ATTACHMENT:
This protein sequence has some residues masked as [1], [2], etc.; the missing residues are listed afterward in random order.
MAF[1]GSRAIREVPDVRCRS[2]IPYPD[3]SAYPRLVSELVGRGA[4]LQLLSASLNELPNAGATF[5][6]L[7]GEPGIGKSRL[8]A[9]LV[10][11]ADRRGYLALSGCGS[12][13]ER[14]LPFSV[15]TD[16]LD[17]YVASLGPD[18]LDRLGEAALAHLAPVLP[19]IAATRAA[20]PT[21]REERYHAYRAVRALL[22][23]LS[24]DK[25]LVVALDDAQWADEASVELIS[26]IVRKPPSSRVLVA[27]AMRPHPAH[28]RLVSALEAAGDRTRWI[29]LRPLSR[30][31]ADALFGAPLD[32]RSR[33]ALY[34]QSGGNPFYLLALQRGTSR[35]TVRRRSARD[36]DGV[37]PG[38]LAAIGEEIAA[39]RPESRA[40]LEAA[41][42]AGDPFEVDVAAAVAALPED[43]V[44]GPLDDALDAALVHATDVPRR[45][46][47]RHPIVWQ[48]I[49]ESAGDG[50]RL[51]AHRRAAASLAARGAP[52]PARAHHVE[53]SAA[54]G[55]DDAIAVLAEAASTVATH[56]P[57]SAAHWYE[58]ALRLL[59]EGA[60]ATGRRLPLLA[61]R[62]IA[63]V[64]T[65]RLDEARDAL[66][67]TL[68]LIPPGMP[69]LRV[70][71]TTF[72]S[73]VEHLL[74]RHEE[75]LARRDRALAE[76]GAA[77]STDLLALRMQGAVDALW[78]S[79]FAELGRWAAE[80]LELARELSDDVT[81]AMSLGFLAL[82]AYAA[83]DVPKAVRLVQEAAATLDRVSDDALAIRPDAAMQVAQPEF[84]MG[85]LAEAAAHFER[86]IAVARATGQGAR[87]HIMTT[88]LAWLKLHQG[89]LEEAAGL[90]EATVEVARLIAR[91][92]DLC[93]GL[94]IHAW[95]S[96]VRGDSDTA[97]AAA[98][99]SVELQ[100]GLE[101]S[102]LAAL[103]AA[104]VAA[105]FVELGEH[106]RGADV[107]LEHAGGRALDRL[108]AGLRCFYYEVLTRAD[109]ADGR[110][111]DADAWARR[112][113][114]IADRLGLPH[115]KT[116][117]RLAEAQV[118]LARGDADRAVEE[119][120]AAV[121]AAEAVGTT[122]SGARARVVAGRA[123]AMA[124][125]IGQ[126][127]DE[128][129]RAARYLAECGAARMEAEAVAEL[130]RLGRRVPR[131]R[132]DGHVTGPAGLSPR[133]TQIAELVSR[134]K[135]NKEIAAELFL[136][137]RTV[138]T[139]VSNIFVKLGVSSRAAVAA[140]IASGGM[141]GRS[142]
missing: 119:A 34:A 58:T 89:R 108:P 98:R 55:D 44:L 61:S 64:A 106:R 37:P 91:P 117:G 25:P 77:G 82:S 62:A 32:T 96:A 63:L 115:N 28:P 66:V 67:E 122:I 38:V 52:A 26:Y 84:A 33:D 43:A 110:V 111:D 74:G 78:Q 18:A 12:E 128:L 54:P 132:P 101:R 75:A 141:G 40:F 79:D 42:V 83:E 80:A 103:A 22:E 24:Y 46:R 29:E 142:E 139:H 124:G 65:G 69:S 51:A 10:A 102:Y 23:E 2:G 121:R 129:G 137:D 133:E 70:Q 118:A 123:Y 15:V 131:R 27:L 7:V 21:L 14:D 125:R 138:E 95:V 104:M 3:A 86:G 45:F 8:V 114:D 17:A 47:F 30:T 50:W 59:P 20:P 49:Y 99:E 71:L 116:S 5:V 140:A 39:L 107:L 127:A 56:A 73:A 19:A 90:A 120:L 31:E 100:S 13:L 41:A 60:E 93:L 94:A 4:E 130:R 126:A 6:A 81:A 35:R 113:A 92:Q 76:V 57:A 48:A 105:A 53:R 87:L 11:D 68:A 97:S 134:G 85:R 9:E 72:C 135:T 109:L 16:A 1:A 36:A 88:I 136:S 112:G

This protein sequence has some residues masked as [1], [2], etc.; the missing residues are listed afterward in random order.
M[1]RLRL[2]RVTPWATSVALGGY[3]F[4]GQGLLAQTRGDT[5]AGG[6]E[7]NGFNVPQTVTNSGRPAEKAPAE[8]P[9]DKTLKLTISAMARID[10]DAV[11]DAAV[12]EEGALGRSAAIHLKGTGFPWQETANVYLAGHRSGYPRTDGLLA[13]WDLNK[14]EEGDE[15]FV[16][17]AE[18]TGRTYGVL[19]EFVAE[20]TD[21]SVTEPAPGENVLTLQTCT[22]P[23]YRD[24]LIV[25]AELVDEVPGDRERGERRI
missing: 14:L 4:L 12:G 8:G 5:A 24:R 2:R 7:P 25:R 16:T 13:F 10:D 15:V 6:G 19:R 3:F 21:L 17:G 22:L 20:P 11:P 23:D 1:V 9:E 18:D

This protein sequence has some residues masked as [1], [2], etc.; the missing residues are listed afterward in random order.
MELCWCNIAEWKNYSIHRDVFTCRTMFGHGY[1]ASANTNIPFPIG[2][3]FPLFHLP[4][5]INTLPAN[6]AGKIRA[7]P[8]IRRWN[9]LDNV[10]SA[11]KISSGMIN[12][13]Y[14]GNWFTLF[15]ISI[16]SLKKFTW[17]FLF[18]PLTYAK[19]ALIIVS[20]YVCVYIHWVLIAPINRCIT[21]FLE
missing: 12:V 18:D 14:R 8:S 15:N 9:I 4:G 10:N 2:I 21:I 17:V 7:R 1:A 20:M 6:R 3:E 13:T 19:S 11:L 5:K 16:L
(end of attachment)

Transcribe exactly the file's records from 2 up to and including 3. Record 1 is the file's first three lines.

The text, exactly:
This protein sequence has some residues masked as [1], [2], etc.; the missing residues are listed afterward in random order.
M[1]RLRL[2]RVTPWATSVALGGY[3]F[4]GQGLLAQTRGDT[5]AGG[6]E[7]NGFNVPQTVTNSGRPAEKAPAE[8]P[9]DKTLKLTISAMARID[10]DAV[11]DAAV[12]EEGALGRSAAIHLKGTGFPWQETANVYLAGHRSGYPRTDGLLA[13]WDLNK[14]EEGDE[15]FV[16][17]AE[18]TGRTYGVL[19]EFVAE[20]TD[21]SVTEPAPGENVLTLQTCT[22]P[23]YRD[24]LIV[25]AELVDEVPGDRERGERRI
missing: 14:L 4:L 12:G 8:G 5:A 24:R 2:R 7:P 25:R 16:T 13:F 10:D 15:V 6:G 19:R 3:F 21:L 17:G 22:L 20:P 11:P 23:D 1:V 9:E 18:D

This protein sequence has some residues masked as [1], [2], etc.; the missing residues are listed afterward in random order.
MELCWCNIAEWKNYSIHRDVFTCRTMFGHGY[1]ASANTNIPFPIG[2][3]FPLFHLP[4][5]INTLPAN[6]AGKIRA[7]P[8]IRRWN[9]LDNV[10]SA[11]KISSGMIN[12][13]Y[14]GNWFTLF[15]ISI[16]SLKKFTW[17]FLF[18]PLTYAK[19]ALIIVS[20]YVCVYIHWVLIAPINRCIT[21]FLE
missing: 12:V 18:D 14:R 8:S 15:N 9:I 4:G 10:N 2:I 21:I 17:V 7:R 1:A 20:M 6:R 3:E 13:T 19:S 11:L 5:K 16:L